Written by: Leverne Brown
I had the pleasure of taking a personal guided tour through the Japanese Shinzen Garden at Woodward park. As soon as the Kochi doors opened, I became captivated by the beautiful topography of the garden. My first experience at Shinzen Garden was truly unforgettable, and my visit confirmed once again, that Central California has hidden treasures that are just waiting to be discovered.
History of Shinzen Garden
The original development was envisioned in 1967, and the donation of land by Ralph Woodward helped launch the establishment of Shinzen Garden. The original plan was to set aside 2 acres for the garden. However, since the garden’s opening in 1981, it has grown to 5 acres of splendor that encompasses every element of a true Japanese garden; water, rock, and plant material.
Shinzen Garden is patterned after a group of ancient scrolls with a designed layout of all 4 seasons; Spring, Summer, Autumn, and Winter. That being said, there is an ever changing experience that one feels when the garden is visited during different times of the year. To see the cherry blossoms in full bloom, you must visit in January because by February, the blossoms are gone. For those who prefer to visit the Autumn section of the garden, the best time to visit would be in November when the Fall colors are prominent around the bird sanctuary.
Japanese Tea House
Our first stop was the Japanese Tea House where ceremonies are held throughout the year. The tea house was originally built in Japan and then donated by Jackie Duncan to Shinzen Garden. Since it’s placement at Shinzen Garden, it has been refurbished to include 3 rooms, and a new roof which retains the original feel of an authentic Japanese tea house.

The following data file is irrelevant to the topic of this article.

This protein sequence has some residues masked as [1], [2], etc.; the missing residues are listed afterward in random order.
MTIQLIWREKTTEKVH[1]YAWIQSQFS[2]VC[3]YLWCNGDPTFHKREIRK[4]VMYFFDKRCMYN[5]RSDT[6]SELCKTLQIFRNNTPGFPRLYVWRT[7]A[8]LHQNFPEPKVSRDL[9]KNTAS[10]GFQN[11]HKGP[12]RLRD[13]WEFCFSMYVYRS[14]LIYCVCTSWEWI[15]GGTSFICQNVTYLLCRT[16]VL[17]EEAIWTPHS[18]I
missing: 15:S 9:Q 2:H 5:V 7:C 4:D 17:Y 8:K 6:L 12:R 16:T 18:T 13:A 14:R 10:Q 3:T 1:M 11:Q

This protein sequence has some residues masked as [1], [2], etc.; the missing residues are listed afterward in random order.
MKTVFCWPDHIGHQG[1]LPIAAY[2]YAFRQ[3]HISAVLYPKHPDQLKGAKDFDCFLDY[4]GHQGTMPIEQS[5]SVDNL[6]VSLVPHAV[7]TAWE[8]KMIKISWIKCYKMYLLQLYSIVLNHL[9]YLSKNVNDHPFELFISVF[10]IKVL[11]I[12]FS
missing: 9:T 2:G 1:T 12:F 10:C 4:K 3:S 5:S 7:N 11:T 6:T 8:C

Our journey continued with a peaceful walk through different trees, rocks, and waterfalls. I even spotted a gentleman practicing the art of Tai Chi! I also caught a glimpse of the donor board which includes the names of contributors like Paul Sito, one of the original landscape designers and a current board member of Shinzen Garden.
The Bonsai Garden
After our brief walk, we entered what I thought to be the most magnificent collection of bonsai. During my time in The Bonsai Garden, I learned that the Clark Asian Museum in Hanford,CA named Shinzen Garden as the home of about 125 of their bonsai collection! I’ve never seen such a beautiful mixture of horticulture and art. I was just amazed at the collection of so many different bonsai.
The Bonsai Garden is also the home of a Chinese Elm bonsai originally rescued from highway 41 in Fresno, CA.
Double Moon Bridge
Toward the end of my visit, we walked over the Double Moon Bridge. It’s called the Double Moon Bridge because when the moon is out, the reflection in the water resembles that of 2 full moons.
As I took a look down toward the quarry, my eyes were met with an assortment of koi. I chuckled as they swam beneath the bridge. I didn’t see any turtles out, but I’ve been informed that many reside there as well.
It’s impossible to experience the entire Shinzen Garden in one visit, but my personal tour guide Dwayne Berrett did an outstanding job of guiding me through the prime spots within the garden.
At the end of my visit, I asked Dwayne what Shinzen Garden personally meant to her and she explained, “Shinzen Garden is a beautiful gift to the city of Fresno. It’s a place of serenity that offers you a journey to a different world outside of the norm.” -Dwayne Berrett, President of the Board of Directors at Shinzen Gardens.
Shinzen Garden is Open to Everyone!
Shinzen Garden serves as an attraction to the public year round, and many people from diverse parts of the world come to the garden to experience its beauty and splendor. The garden also serves as a prime location for photography, weddings, quinceaneras, and memorial services. Group tours are available by appointment and school aged children are encouraged to visit as well.